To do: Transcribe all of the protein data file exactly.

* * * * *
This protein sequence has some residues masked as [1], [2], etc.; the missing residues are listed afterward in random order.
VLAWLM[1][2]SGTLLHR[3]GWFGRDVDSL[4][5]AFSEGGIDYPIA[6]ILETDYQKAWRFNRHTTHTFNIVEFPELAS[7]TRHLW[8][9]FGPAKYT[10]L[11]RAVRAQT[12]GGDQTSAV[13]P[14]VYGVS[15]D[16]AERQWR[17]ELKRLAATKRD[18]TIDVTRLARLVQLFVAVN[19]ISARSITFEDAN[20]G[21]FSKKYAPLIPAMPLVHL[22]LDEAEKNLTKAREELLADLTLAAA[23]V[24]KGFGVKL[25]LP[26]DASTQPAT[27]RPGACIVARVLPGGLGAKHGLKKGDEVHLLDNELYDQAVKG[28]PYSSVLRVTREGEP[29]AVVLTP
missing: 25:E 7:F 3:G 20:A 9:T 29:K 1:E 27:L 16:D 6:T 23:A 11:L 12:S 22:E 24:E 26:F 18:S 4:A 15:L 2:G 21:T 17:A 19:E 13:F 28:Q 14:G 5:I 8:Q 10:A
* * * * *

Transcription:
This protein sequence has some residues masked as [1], [2], etc.; the missing residues are listed afterward in random order.
VLAWLM[1][2]SGTLLHR[3]GWFGRDVDSL[4][5]AFSEGGIDYPIA[6]ILETDYQKAWRFNRHTTHTFNIVEFPELAS[7]TRHLW[8][9]FGPAKYT[10]L[11]RAVRAQT[12]GGDQTSAV[13]P[14]VYGVS[15]D[16]AERQWR[17]ELKRLAATKRD[18]TIDVTRLARLVQLFVAVN[19]ISARSITFEDAN[20]G[21]FSKKYAPLIPAMPLVHL[22]LDEAEKNLTKAREELLADLTLAAA[23]V[24]KGFGVKL[25]LP[26]DASTQPAT[27]RPGACIVARVLPGGLGAKHGLKKGDEVHLLDNELYDQAVKG[28]PYSSVLRVTREGEP[29]AVVLTP
missing: 25:E 7:F 3:G 20:A 9:T 29:K 1:E 27:L 16:D 6:T 23:A 11:L 12:S 22:E 24:E 26:F 18:S 4:A 15:L 2:G 21:T 17:A 19:E 13:F 28:Q 14:G 5:I 8:Q 10:A